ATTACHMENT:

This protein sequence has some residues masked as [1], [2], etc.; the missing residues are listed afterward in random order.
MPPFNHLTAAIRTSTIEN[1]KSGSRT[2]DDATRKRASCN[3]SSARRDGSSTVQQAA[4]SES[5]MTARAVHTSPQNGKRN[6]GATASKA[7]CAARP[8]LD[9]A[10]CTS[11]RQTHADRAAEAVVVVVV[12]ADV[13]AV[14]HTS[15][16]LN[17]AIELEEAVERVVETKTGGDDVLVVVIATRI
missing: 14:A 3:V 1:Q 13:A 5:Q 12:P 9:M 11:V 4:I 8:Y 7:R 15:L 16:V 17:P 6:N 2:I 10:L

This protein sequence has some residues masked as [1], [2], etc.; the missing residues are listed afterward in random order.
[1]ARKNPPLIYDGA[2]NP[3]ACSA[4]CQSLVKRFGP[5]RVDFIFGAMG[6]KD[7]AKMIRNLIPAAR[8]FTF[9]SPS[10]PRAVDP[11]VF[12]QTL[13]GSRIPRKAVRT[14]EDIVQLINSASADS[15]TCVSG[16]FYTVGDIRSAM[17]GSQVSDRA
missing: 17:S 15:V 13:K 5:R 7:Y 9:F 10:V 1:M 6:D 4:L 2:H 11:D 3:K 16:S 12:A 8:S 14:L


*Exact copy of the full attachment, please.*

This protein sequence has some residues masked as [1], [2], etc.; the missing residues are listed afterward in random order.
MPPFNHLTAAIRTSTIEN[1]KSGSRT[2]DDATRKRASCN[3]SSARRDGSSTVQQAA[4]SES[5]MTARAVHTSPQNGKRN[6]GATASKA[7]CAARP[8]LD[9]A[10]CTS[11]RQTHADRAAEAVVVVVV[12]ADV[13]AV[14]HTS[15][16]LN[17]AIELEEAVERVVETKTGGDDVLVVVIATRI
missing: 14:A 3:V 1:Q 13:A 5:Q 12:P 9:M 11:V 4:I 8:Y 7:R 15:L 16:V 17:P 6:N 2:I 10:L

This protein sequence has some residues masked as [1], [2], etc.; the missing residues are listed afterward in random order.
[1]ARKNPPLIYDGA[2]NP[3]ACSA[4]CQSLVKRFGP[5]RVDFIFGAMG[6]KD[7]AKMIRNLIPAAR[8]FTF[9]SPS[10]PRAVDP[11]VF[12]QTL[13]GSRIPRKAVRT[14]EDIVQLINSASADS[15]TCVSG[16]FYTVGDIRSAM[17]GSQVSDRA
missing: 17:S 15:V 13:K 5:R 7:Y 9:F 10:V 1:M 6:D 4:L 2:H 11:D 3:K 16:S 12:A 8:S 14:L